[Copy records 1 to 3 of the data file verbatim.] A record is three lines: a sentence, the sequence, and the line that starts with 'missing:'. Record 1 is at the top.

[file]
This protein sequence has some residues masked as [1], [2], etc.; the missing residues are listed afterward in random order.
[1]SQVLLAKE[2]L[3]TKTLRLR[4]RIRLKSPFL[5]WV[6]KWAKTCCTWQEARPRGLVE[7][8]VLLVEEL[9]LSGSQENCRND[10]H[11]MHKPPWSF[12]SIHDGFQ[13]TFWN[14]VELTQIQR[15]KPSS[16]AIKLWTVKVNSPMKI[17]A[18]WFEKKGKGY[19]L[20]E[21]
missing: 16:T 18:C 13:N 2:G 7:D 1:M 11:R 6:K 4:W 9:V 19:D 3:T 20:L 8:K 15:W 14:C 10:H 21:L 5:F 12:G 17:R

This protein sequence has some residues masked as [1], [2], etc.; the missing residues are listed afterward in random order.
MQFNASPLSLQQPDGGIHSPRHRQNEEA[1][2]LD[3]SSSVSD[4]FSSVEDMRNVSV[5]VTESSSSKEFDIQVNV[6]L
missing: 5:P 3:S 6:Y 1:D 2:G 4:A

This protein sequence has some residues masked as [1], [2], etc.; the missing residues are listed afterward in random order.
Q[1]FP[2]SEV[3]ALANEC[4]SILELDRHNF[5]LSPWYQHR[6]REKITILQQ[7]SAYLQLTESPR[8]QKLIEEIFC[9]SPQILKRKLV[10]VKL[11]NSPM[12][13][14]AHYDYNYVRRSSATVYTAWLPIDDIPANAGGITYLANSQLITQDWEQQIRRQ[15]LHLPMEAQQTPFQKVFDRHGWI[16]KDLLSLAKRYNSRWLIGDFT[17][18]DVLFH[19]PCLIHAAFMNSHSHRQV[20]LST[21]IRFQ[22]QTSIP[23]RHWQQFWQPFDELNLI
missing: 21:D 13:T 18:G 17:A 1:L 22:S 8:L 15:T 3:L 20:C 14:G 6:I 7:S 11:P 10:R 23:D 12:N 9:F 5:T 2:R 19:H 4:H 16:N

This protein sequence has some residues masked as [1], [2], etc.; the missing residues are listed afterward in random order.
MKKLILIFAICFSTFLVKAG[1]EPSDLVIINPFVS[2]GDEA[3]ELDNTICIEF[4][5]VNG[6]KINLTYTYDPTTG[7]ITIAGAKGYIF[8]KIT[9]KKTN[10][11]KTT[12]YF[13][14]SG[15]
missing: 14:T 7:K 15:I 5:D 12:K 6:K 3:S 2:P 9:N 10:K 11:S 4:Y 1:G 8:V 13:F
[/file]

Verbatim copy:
This protein sequence has some residues masked as [1], [2], etc.; the missing residues are listed afterward in random order.
[1]SQVLLAKE[2]L[3]TKTLRLR[4]RIRLKSPFL[5]WV[6]KWAKTCCTWQEARPRGLVE[7][8]VLLVEEL[9]LSGSQENCRND[10]H[11]MHKPPWSF[12]SIHDGFQ[13]TFWN[14]VELTQIQR[15]KPSS[16]AIKLWTVKVNSPMKI[17]A[18]WFEKKGKGY[19]L[20]E[21]
missing: 16:T 18:C 13:N 2:G 7:D 1:M 11:R 6:K 4:W 9:V 19:D 3:T 20:L 8:K 15:W 14:C 10:H 21:L 5:F 12:G 17:R

This protein sequence has some residues masked as [1], [2], etc.; the missing residues are listed afterward in random order.
MQFNASPLSLQQPDGGIHSPRHRQNEEA[1][2]LD[3]SSSVSD[4]FSSVEDMRNVSV[5]VTESSSSKEFDIQVNV[6]L
missing: 5:P 3:S 6:Y 1:D 2:G 4:A

This protein sequence has some residues masked as [1], [2], etc.; the missing residues are listed afterward in random order.
Q[1]FP[2]SEV[3]ALANEC[4]SILELDRHNF[5]LSPWYQHR[6]REKITILQQ[7]SAYLQLTESPR[8]QKLIEEIFC[9]SPQILKRKLV[10]VKL[11]NSPM[12][13][14]AHYDYNYVRRSSATVYTAWLPIDDIPANAGGITYLANSQLITQDWEQQIRRQ[15]LHLPMEAQQTPFQKVFDRHGWI[16]KDLLSLAKRYNSRWLIGDFT[17][18]DVLFH[19]PCLIHAAFMNSHSHRQV[20]LST[21]IRFQ[22]QTSIP[23]RHWQQFWQPFDELNLI
missing: 21:D 13:T 18:G 17:A 1:L 22:S 8:L 15:T 3:L 20:C 14:G 6:I 7:S 11:P 10:R 23:D 12:N 9:F 5:T 2:R 19:H 4:H 16:N